Historical Reprints Science Quadripartite Mathematical Treatise : Ptolemy's Tetrabiblos

Quadripartite Mathematical Treatise : Ptolemy's Tetrabiblos

Quadripartite Mathematical Treatise : Ptolemy's Tetrabiblos
Catalog # SKU1264
Publisher TGS Publishing
Weight 2.00 lbs
Author Name Claudius Ptolemy
 
$27.95
Quantity

Description

The Quadripartite
Mathematical Treatise
or
Ptolemy's Tetrabiblos

Two Complete Translations in One Volume

Being Four Books
of the
Influence Of The Stars

by
Claudius Ptolemy

Translators:
Frank Egleston Robbins
J. M. Ashmand


Two Translations of Ptolemy's Treatise on Astrology, Astronomy, Cause and Effect. This is a must read for any student or researcher of Astrology.

Excerpt:

Of the means of prediction through astronomy, O Syrus, two are the most important and valid. One, which is first both in order and in effectiveness, is that whereby we apprehend the aspects of the movements of sun, moon, and stars in relation to each other and to the earth, as they occur from time to time; the second is that in which by means of the natural character of these aspects themselves we investigate the changes which they bring about in that which they surround.

The first of these, which has its own science, desirable in itself even though it does not attain the result given by its combination with the second, has been expounded to you as best we could in its own treatise by the method of demonstration.

We shall now give an account of the second and less self-sufficient method in a properly physical way, so that one whose aim is the truth might never compare its perceptions with the sureness of the first, unvarying science, for he ascribes to it the weakness and unpredictability of material qualities found in individual things, nor yet refrain from such investigation as is within the bounds of possibility, when it is so evident that most events of a general nature draw their causes from the enveloping heavens.

But since everything that is hard to attain is easily assailed by the generality of men, and in the case of the two before-mentioned disciplines the allegations against the first could be made only by the blind, while there are specious grounds for those levelled at the second - for its difficulty in parts has made them think it completely incomprehensible, or the difficulty of escaping what is known has disparaged even its object as useless - we shall try to examine briefly the measure of both the possibility and the usefulness of such prognostication before offering detailed instruction on the subject. First as to its possibility.

A very few considerations would make it apparent to all that a certain power emanating from the eternal ethereal substance is dispersed through and permeates the whole region about the earth, which throughout is subject to change, since, of the primary sublunar elements, fire and air are encompassed and changed by the motions in the ether, and in turn encompass and change all else, earth and water and the plants and animals therein.

For the sun, together with the ambient, is always in some way affecting everything on the earth, not only by the changes that accompany the seasons of the year to bring about the generation of animals, the productiveness of plants, the flowing of waters, and the changes of bodies, but also by its daily revolutions furnishing heat, moisture, dryness, and cold in regular order and in correspondence with its positions relative to the zenith. The moon, too, as the heavenly body nearest the earth, bestows her effluence most abundantly upon mundane things, for most of them, animate or inanimate, are sympathetic to her and change in company with her; the rivers increase and diminish their streams with her light, the seas turn their own tides with her rising and setting, and plants and animals in whole or in some part wax and wane with her.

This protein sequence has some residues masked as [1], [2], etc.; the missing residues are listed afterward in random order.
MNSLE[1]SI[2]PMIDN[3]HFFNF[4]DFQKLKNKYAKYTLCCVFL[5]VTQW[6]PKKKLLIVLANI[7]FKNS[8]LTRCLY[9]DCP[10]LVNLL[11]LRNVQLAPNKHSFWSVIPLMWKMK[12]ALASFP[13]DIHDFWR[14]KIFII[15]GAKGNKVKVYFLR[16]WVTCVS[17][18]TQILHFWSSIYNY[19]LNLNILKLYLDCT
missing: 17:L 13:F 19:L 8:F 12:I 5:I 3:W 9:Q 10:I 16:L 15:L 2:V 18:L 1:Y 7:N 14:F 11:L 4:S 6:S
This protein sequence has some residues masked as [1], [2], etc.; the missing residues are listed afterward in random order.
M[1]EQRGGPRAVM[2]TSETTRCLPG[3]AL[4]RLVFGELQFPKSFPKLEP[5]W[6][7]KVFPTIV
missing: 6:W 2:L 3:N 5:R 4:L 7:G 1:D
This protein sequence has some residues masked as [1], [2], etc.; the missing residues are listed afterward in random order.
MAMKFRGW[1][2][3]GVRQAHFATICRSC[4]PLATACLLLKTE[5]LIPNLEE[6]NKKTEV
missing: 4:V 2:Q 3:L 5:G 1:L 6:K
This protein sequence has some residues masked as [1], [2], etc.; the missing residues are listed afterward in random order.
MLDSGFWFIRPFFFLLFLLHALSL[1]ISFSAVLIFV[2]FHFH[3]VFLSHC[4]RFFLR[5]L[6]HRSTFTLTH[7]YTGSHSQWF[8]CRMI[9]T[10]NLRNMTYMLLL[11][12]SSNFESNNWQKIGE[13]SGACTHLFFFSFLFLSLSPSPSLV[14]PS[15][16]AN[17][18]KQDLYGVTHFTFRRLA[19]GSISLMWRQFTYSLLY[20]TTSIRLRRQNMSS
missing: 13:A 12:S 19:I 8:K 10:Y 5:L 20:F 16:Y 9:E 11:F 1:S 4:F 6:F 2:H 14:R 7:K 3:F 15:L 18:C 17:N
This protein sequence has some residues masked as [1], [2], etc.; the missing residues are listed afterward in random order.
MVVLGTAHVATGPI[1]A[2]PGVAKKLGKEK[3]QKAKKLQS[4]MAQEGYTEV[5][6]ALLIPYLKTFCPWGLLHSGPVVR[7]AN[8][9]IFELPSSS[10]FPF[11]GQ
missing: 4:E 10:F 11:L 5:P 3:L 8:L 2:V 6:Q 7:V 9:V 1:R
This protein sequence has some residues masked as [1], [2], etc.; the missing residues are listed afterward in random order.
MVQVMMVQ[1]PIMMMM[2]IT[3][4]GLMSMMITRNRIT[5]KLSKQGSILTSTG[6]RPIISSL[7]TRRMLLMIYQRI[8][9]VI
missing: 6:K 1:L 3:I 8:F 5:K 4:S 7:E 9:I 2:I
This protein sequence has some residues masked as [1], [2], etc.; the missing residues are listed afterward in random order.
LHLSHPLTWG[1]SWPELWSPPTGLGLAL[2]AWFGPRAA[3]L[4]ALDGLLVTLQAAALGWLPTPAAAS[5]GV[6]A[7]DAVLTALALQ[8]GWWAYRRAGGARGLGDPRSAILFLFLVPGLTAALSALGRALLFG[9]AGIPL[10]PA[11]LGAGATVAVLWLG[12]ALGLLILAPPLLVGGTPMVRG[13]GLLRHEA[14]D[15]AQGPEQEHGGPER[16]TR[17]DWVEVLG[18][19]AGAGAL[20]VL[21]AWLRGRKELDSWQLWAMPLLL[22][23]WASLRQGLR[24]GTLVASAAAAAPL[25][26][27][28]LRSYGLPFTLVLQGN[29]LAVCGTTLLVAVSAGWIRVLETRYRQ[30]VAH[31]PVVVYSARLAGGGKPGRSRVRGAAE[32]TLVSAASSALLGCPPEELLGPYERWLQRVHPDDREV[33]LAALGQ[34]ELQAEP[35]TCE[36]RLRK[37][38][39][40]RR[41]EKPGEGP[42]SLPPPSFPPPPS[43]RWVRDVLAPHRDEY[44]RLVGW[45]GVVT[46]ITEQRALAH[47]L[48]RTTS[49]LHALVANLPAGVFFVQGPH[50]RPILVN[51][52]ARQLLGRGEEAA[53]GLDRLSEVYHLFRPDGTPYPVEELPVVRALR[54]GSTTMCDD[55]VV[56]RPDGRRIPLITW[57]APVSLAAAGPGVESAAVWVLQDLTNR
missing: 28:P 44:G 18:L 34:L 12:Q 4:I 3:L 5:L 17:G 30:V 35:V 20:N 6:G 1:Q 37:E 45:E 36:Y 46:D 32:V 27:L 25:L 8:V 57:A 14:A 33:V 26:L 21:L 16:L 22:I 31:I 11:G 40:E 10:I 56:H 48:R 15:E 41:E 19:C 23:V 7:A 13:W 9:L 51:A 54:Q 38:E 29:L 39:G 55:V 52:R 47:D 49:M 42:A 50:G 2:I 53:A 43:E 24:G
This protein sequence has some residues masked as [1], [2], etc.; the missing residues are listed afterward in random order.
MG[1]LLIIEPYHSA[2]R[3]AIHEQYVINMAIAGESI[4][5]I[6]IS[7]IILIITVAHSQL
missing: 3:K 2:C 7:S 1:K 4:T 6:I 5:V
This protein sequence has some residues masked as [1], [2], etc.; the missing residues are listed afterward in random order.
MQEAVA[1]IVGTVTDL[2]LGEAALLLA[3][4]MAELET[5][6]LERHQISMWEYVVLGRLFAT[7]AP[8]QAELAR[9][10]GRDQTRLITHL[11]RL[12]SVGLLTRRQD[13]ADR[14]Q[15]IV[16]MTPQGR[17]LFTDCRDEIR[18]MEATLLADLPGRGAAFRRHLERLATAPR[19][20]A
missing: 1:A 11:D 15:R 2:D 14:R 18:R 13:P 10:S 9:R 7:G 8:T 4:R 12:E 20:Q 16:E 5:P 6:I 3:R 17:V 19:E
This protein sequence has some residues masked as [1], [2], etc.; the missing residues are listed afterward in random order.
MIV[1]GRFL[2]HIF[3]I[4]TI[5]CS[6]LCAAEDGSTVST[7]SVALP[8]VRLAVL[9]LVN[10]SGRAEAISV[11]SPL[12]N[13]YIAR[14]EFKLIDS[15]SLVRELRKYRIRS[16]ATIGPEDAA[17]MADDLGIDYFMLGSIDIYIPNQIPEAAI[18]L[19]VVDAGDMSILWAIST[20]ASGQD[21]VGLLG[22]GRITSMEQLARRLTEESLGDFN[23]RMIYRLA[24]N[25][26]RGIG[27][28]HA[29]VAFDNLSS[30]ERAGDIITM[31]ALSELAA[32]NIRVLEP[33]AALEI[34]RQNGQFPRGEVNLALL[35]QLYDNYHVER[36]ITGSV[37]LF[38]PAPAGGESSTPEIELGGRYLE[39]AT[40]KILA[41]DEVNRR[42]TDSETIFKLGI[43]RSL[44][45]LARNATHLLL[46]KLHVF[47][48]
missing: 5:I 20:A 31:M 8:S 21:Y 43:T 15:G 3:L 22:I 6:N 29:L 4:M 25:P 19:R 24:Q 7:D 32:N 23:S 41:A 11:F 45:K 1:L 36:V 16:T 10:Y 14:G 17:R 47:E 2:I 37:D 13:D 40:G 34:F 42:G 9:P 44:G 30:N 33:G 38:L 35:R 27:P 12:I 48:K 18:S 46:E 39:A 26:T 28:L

Moreover, the passages of the fixed stars and the planets through the sky often signify hot, windy, and snowy conditions of the air, and mundane things are affected accordingly. Then, too, their aspects to one another, by the meeting and mingling of their dispensations, bring about many complicated changes.

For though the sun's power prevails in the general ordering of quality, the other heavenly bodies aid or oppose it in particular details, the moon more obviously and continuously, as for example when it is new, at quarter, or full, and the stars at greater intervals and more obscurely, as in their appearances, occultations, and approaches. If these matters be so regarded, all would judge it to follow that not only must things already compounded be affected in some way by the motion of these heavenly bodies, but likewise the germination and fruition of the seed must be moulded and conformed to the quality proper to the heavens at the time.

The more observant farmers and herdsmen, indeed, conjecture, from the winds prevailing at the time of impregnation and of the sowing of the seed, the quality of what will result; and in general we see that the more important consequences signified by the more obvious configurations of sun, moon, and stars are usually known beforehand, even by those who inquire, not by scientific means, but only by observation. Those which are consequent upon greater forces and simpler natural orders, such as the annual variations of the seasons and the winds, are comprehended by very ignorant men, nay even by some dumb animals; for the sun is in general responsible for these phenomena.


600 pages - 8 x 5 inches SoftCover

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